Homelessness is a top priority in the City of Boulder, with a new Homelessness Strategy approved in June 2017.
Homelessness Strategy Vision
Boulder residents, including families and individuals, have opportunities to achieve or maintain a safe, stable home in the community.
The Homelessness Strategy seeks to achieve that vision by pursuing 6 key goals:
Goal 1: Expand pathways to permanent housing and retention
Goal 2: Expand access to programs and services to reduce or prevent homelessness
Goal 3: Support an efficient and effective services system based on best practice and data-driven results
Goal 4: Support access to a continuum of basic services as part of a pathway to self-sufficiency and stability
Goal 5: Support access to public information about homelessness and community solutions
Goal 6: Create public spaces that are welcoming and safe for residents and visitors
More information on the homelessness strategy can be found here .
Implementing the Homelessness Strategy Vision
The city is actively working on Homelessness Strategy Goals through a variety of initiatives. Three key initiatives for 2018 include:
- Keep Families Housed Pilot;
- Data collection and analysis of new system for adults experiencing homelessness; and
- Housing Target Implementation
Keep Families Housed Pilot
Families are an important part of the city’s Homelessness Strategy. In 2017, the city partnered on a pilot with the Emergency Family Assistance Association (EFAA) on Keep Families Housed, with a funding investment of $263,000.
The Keep Families Housed Pilot aims to prevent families from falling into homelessness with $500 of short-term rental assistance to stay in current housing for up to three months. Keep Families Housed was launched in January 2017. In 2017, 332 families had received a first rental assistance payment, 268 a second payment and 160 a third payment in compliance with the established triggers on children and family stability/well-being benchmarks. Example benchmarks:
- All eligible children in the household enrolled in Medicaid or CHP+
- All eligible children receive SNAP and WIC benefits
- Parents have completed at least one Boulder County Financial Stability class, or participated in a 1:1 financial session with Boulder County Community Education.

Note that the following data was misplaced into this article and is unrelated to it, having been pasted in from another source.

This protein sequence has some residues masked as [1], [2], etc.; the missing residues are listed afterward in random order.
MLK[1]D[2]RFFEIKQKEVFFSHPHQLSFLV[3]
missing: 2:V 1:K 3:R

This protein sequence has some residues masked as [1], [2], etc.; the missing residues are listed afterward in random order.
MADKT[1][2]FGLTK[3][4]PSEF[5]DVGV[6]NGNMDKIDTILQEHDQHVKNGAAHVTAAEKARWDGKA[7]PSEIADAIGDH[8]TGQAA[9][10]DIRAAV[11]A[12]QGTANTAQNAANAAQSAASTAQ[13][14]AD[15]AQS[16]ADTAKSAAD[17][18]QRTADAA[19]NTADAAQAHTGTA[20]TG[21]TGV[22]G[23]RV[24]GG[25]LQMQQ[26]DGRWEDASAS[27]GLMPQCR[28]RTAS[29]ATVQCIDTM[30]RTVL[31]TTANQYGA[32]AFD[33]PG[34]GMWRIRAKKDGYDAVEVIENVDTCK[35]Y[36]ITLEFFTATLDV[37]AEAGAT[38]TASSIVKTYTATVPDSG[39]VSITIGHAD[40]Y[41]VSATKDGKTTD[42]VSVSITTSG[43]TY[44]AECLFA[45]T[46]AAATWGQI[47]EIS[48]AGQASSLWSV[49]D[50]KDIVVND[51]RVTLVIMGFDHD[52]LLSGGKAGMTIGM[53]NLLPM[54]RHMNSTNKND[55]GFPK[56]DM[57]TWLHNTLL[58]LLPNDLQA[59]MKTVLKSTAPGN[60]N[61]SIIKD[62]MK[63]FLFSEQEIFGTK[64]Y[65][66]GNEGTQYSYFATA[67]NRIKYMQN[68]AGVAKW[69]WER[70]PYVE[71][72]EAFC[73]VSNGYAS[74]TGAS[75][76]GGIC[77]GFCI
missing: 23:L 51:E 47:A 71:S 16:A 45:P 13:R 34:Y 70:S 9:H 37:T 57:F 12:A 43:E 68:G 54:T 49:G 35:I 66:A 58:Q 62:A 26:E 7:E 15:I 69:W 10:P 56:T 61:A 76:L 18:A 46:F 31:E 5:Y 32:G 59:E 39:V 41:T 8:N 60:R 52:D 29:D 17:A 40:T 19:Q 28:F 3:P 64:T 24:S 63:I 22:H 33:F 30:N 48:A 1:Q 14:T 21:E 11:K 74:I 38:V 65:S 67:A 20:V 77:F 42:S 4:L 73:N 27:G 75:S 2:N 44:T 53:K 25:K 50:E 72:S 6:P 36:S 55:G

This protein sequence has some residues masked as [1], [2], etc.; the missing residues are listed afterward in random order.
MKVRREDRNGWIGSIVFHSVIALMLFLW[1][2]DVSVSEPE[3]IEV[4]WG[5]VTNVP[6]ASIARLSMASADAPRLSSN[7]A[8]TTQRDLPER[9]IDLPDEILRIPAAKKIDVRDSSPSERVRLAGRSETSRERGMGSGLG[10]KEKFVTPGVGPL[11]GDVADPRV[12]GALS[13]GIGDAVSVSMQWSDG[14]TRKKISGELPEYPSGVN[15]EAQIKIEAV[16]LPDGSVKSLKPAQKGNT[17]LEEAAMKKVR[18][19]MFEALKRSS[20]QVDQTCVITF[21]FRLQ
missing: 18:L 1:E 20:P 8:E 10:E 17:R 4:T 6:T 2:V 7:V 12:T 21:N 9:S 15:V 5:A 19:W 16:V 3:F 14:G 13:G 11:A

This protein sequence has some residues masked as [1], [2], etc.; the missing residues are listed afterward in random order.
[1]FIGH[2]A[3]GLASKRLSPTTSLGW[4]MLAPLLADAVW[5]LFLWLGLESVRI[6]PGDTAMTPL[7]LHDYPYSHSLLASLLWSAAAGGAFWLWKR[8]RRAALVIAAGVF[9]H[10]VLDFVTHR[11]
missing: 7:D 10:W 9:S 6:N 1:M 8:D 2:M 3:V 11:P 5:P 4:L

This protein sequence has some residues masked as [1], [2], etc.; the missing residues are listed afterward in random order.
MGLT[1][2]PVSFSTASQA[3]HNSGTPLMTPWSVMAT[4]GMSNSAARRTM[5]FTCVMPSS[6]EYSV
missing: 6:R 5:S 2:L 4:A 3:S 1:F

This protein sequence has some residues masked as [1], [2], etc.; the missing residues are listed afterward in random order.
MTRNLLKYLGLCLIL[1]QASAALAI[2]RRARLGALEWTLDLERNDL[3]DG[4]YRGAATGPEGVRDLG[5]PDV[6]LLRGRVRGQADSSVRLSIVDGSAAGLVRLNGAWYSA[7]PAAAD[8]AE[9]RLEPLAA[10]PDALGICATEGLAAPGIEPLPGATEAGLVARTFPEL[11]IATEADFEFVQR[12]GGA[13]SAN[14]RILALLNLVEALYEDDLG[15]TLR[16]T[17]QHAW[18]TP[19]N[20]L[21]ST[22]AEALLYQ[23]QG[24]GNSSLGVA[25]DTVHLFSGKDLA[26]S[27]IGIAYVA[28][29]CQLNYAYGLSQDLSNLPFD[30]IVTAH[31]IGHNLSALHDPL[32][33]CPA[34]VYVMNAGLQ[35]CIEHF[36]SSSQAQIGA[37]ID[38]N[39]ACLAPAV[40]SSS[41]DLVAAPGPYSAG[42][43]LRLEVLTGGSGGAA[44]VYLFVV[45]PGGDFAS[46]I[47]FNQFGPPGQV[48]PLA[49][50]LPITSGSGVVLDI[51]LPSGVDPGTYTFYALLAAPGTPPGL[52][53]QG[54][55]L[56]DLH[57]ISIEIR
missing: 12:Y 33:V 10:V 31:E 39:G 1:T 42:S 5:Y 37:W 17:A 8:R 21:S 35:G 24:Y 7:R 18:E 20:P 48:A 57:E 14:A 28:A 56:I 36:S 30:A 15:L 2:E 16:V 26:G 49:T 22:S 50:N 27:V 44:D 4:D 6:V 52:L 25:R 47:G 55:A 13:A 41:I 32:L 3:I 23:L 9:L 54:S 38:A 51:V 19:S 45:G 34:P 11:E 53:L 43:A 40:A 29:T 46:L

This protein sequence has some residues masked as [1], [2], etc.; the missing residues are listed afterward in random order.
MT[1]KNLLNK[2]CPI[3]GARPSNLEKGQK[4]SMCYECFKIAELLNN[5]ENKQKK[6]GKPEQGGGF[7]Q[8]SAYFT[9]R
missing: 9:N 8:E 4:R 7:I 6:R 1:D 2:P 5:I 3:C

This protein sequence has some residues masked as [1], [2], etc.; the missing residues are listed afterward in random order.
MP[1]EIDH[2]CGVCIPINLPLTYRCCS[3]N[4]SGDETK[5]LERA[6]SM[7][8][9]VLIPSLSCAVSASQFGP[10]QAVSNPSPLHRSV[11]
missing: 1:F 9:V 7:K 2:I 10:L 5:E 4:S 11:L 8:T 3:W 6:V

There have been significant improvements measured in household self-sufficiency between the first and subsequent rental payments, including short-term progress on money management, income, employment and food security. An independent evaluation of the program has been contracted to the OMNI Institute for the second quarter of 2018, with follow-up surveys to measure the effect on family well-being and housing stability after 12 months of implementation. Funding for this program has continued in 2018.
Analysis of Adult Homeless Services System Implementation
A new sheltering and services model for single adults was implemented countywide in 2017. The model focuses on coordinated entry, navigation services and prioritizing resources and a housing path for higher-need people. This model was developed by a working group convened in the fall of 2016, comprised of city and county staff, homeless service providers, a mental health professional and homeless client representatives. Key recommendations of the working group's final report include:
- Implement a coordinated entry system: One-two “doors” in the community as entry points for everyone seeking help.
- Implement a common assessment tool to assess everyone before services, to understand and target needs appropriately.
- Prioritize support and community resources for people with higher support needs that cannot self-resolve quickly. Allow them to stay in housing-focused shelter (daytime and overnight) until placed in housing.
- Develop navigation (diversion) programming for people not best served by entering the system. Include some emergency sheltering for people in navigation plans which require more than one day to complete.